Alf Dubs was six when the German army arrived in Prague, and his father abruptly left for London.
That was March 1939, the month the first of Nicholas Winton's trains carrying Jewish children to safety left Czechoslovakia.
His mother put the future MP and Labour peer on one of the eight trains that left Prague between then and the outbreak of war on 1 September.
His father was at Liverpool Street to meet him, after the 48-hour journey.
"I had a knapsack of food that I hadn't touched throughout the entire journey so it must have been quite traumatic," he remembers.
His mother was at first refused permission to leave Prague - a cause of great anxiety.
She eventually got an exit visa and joined them in the UK, but not long afterwards Alf's father died.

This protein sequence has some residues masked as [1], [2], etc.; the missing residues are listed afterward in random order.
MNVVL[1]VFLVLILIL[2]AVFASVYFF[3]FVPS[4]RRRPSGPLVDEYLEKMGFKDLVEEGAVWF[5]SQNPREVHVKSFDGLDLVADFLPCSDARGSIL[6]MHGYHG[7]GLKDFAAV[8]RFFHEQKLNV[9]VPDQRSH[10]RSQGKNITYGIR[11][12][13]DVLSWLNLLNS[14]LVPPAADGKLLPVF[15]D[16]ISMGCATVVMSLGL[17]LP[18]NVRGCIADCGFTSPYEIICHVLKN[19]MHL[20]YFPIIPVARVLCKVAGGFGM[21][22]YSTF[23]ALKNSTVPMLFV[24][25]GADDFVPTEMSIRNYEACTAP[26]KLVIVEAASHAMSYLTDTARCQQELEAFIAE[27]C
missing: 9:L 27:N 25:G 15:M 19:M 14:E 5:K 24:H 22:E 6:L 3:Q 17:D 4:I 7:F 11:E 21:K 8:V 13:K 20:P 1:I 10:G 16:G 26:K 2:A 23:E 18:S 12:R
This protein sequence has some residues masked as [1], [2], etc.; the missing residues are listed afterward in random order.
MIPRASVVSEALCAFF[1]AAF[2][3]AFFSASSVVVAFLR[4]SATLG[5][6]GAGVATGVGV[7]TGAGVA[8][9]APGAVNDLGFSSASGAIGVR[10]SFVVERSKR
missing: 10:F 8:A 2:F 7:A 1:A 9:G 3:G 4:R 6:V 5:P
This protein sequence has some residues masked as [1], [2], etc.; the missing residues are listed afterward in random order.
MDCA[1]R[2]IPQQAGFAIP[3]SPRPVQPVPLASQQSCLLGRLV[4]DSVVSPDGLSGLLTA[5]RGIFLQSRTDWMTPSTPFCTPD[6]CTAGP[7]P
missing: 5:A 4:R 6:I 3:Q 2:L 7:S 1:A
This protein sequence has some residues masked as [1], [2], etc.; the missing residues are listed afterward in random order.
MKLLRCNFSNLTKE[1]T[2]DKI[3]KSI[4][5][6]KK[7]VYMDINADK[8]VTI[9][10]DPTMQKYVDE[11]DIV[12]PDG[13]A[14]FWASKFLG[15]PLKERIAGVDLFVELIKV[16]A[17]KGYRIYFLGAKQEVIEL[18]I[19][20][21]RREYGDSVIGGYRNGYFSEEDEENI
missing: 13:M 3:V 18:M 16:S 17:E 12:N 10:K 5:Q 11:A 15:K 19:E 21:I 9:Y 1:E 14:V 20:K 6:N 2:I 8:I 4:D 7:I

'A great man'
"It was quite tough for her... no husband, no money, no family - nothing," he says.
Alf Dubs went into politics, he says, because he realised that if it could be a force for evil it could also be a force for good.
He was an MP for Battersea from 1979 to 1987, and became a peer in 1994.
He was also director of the Refugee Council from 1988 to 1995 and Parliamentary Under Secretary of State at the Northern Ireland Office from May 1997 to December 1999.
"I would think that without any doubt I owe my life to Nicholas Winton. I think my chance of surviving and that of the others would have been pretty slim. I mean being Jewish in German-occupied Czechoslovakia was not a recipe for survival.
"All the other Jews we knew went to concentration camps - the ones who stayed in Prague - and the majority didn't survive."
He describes Nicholas Winton as a "great man".
"Anybody who saves your life is by definition a great man," he says.
"But I think he's a fantastic person... A phenomenal individual, one of the really great human beings."
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